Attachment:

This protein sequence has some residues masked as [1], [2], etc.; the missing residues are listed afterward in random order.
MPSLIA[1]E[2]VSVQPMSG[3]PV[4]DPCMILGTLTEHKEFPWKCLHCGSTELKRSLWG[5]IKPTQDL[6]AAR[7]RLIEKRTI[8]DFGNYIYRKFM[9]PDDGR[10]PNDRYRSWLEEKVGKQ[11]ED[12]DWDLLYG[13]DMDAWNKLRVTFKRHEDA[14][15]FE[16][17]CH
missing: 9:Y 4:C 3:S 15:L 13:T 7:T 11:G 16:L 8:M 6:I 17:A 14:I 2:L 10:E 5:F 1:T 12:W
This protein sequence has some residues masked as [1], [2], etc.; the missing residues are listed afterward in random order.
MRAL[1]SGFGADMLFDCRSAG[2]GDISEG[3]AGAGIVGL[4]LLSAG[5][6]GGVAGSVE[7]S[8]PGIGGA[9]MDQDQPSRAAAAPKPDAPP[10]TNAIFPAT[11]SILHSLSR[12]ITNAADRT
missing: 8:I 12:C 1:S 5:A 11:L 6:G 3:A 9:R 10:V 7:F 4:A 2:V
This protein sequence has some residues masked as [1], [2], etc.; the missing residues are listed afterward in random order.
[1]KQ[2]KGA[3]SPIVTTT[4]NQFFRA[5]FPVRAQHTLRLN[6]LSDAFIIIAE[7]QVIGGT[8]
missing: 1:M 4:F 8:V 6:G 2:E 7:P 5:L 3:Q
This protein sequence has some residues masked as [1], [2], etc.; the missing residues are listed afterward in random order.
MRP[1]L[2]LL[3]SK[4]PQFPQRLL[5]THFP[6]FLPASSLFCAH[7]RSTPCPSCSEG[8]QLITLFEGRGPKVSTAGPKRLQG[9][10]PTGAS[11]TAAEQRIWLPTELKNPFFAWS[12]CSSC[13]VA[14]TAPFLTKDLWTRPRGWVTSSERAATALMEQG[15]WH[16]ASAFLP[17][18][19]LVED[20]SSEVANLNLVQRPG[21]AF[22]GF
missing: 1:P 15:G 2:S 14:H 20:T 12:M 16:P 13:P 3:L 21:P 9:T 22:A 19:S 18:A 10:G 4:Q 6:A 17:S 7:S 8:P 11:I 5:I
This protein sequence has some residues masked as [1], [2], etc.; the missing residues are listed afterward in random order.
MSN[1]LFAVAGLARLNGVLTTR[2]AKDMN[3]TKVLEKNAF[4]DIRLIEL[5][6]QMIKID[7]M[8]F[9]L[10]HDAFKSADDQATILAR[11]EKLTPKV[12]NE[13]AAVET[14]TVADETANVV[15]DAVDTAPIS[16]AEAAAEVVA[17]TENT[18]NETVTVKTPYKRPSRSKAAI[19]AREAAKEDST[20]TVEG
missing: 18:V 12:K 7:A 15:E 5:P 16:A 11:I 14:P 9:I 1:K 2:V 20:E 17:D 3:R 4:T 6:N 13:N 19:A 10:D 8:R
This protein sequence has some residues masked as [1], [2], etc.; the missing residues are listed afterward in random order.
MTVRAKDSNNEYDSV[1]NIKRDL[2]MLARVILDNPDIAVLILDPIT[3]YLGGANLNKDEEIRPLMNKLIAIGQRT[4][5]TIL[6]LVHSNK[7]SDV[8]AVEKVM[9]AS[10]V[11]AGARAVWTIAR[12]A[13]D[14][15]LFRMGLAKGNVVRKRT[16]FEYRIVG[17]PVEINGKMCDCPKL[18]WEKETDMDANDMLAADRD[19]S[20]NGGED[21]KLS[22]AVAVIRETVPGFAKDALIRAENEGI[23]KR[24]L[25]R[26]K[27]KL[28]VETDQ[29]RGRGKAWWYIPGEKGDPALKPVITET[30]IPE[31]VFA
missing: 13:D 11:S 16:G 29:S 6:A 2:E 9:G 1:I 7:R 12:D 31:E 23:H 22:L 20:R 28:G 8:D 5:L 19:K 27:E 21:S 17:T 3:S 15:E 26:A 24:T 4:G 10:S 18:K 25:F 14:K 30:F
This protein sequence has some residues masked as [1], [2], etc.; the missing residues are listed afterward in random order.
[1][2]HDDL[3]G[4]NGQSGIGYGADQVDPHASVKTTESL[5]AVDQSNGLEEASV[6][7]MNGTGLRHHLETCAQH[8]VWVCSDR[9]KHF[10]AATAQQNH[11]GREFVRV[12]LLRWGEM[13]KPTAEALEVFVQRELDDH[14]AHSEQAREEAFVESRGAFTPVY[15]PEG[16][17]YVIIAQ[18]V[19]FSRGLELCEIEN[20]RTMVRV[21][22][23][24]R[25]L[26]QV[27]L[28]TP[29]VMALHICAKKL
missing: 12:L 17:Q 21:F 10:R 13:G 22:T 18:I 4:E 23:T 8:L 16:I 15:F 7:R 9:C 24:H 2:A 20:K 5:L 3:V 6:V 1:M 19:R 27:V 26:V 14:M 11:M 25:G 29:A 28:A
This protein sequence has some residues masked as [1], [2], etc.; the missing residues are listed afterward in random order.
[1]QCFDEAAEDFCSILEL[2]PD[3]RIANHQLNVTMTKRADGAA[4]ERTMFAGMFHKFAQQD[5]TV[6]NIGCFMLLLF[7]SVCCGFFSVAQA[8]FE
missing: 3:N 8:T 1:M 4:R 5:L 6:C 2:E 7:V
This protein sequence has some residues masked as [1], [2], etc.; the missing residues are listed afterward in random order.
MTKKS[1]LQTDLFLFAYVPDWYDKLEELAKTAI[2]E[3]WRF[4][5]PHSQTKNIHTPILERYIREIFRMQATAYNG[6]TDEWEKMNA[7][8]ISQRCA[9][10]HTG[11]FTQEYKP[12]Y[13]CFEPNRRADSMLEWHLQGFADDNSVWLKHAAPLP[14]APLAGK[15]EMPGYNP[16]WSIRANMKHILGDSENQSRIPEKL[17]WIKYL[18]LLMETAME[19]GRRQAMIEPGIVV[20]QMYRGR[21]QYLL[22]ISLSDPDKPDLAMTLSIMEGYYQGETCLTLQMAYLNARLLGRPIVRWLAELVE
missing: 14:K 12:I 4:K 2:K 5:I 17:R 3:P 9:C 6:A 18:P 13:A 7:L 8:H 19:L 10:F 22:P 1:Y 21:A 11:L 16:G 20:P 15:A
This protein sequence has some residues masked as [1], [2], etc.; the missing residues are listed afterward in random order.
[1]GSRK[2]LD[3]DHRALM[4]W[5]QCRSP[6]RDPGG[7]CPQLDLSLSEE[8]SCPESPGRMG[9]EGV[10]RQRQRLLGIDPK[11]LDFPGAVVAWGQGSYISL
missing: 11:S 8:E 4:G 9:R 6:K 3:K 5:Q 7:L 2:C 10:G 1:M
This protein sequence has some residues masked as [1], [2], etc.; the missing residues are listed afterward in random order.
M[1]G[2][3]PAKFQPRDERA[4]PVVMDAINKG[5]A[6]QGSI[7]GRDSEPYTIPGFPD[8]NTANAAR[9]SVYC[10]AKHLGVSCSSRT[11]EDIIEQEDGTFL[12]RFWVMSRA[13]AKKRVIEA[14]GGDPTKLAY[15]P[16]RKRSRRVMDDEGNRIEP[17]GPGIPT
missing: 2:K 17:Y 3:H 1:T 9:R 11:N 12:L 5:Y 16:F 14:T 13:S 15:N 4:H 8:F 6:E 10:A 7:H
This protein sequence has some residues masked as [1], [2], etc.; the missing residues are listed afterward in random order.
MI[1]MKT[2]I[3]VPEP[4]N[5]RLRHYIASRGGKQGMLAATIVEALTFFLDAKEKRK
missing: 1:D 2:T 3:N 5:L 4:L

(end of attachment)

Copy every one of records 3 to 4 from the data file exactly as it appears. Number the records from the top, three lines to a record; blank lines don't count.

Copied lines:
This protein sequence has some residues masked as [1], [2], etc.; the missing residues are listed afterward in random order.
[1]KQ[2]KGA[3]SPIVTTT[4]NQFFRA[5]FPVRAQHTLRLN[6]LSDAFIIIAE[7]QVIGGT[8]
missing: 1:M 4:F 8:V 6:G 2:E 7:P 5:L 3:Q
This protein sequence has some residues masked as [1], [2], etc.; the missing residues are listed afterward in random order.
MRP[1]L[2]LL[3]SK[4]PQFPQRLL[5]THFP[6]FLPASSLFCAH[7]RSTPCPSCSEG[8]QLITLFEGRGPKVSTAGPKRLQG[9][10]PTGAS[11]TAAEQRIWLPTELKNPFFAWS[12]CSSC[13]VA[14]TAPFLTKDLWTRPRGWVTSSERAATALMEQG[15]WH[16]ASAFLP[17][18][19]LVED[20]SSEVANLNLVQRPG[21]AF[22]GF
missing: 1:P 15:G 2:S 14:H 20:T 12:M 16:P 13:P 3:L 21:P 9:T 22:A 19:S 18:A 10:G 4:Q 6:A 17:S 7:S 8:P 11:I 5:I